The Geographies of Mission-Oriented Innovation Policies

Recent years have seen renewed interest in societal challenges and problems as drivers for innovation and industrial policy (Mazzucato 2015, 2021; Uyarra et al., 2019; Hekkert et al. 2020). Under the banner of Missions, governments across the world are re-thinking and re-orientating their innovation policy mixes with respect to rationales, objectives, instruments and monitoring practices. In the turn to Missions, the state is suggested to take a more prominent role not limited to ‘fixing’ what markets cannot or will not do. To build more inclusive and sustainable economies, the state is supposed to actively shape and co-create markets and innovation systems.

Scholars are debating, among others, whether and how missions necessitate radically revamping and replacing existing resources, competencies and policies for dealing with climate change and sustainability transitions (Schot and Steinmueller 2018; Fagerberg 2018; Giuliani 2018). Yet we see surprisingly little place sensitivity or recognition of policy complexities and dynamics in the debates about Missions (Coenen et al, 2015; Coenen and Morgan, 2020). There also remains a disconnection between this agenda and long-standing efforts to promote ‘smart specialization’ (Wanzenböck and Frenken, 2020; Hassink and Gong, 2019; Miedzinski et al., 2021). It also seems strangely disconnected from relevant work on the geography of sustainability transitions (Binz et al, 2020).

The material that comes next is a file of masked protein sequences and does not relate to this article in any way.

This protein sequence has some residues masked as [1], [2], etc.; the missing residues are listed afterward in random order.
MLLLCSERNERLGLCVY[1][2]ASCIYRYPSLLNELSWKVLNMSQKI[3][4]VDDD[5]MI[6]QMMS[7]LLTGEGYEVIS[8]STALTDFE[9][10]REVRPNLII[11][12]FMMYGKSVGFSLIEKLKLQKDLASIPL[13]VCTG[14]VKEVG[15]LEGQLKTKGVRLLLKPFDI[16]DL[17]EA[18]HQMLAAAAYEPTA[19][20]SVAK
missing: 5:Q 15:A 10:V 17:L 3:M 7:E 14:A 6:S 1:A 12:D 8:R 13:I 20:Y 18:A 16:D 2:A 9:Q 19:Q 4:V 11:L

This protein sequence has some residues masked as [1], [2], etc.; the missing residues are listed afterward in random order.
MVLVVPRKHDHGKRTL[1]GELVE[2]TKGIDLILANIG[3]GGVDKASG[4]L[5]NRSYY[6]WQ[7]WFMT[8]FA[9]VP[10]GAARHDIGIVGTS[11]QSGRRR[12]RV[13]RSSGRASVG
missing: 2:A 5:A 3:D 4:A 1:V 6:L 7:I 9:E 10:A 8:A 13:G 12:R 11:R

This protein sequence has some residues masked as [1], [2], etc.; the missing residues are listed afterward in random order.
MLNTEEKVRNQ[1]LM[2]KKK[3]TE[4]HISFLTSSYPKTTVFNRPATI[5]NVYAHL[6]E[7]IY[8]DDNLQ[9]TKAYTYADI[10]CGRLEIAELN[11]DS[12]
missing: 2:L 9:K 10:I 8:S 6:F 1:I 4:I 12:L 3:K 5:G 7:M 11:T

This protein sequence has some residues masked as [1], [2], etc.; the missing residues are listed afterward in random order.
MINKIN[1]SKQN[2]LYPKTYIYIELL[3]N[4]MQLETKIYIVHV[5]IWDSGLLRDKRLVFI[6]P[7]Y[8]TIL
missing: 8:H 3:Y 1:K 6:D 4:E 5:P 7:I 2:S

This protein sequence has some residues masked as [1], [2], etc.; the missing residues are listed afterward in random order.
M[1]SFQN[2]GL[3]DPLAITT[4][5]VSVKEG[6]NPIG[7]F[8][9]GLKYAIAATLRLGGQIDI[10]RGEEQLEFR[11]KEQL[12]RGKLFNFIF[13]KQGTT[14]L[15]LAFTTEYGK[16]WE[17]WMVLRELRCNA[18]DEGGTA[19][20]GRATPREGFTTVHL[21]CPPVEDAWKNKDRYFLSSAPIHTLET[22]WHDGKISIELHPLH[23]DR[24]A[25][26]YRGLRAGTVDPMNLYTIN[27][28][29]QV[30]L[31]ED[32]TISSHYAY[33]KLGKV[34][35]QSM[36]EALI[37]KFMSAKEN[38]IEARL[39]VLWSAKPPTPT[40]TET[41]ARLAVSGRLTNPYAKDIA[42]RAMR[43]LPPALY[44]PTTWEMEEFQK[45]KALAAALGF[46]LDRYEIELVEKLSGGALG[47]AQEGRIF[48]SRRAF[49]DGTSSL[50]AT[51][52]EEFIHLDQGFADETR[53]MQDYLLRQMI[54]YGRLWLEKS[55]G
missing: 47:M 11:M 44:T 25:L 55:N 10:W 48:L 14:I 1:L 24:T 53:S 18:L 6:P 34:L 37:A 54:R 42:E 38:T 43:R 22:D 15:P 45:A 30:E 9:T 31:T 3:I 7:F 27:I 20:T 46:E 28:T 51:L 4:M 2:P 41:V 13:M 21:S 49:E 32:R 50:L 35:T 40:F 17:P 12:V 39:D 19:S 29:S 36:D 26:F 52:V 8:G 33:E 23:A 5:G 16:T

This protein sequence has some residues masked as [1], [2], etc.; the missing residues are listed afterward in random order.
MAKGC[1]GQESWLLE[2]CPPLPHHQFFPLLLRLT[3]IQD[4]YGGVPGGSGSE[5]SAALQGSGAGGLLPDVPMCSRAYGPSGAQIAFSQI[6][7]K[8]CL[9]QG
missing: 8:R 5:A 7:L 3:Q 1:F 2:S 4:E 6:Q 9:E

At the same time there is a need for Missions to operate at multiple levels, i.e. targeting global challenges on the one hand while ensuring a localized approach to specific geographical characteristics, resources and institutions on the other. This requires a better understanding how mission-oriented innovation policies play out in multi-level governance and balance tensions between top-down and bottom-up approaches (Bugge et al., 2021; Uyarra and Flanagan 2021).

In this session we invite contributions that aims to investigate these topics and challenges, as well as other aspects related to the development and implementation of mission-oriented innovation policies. Topics that may be addressed may include (but are not limited to) the following: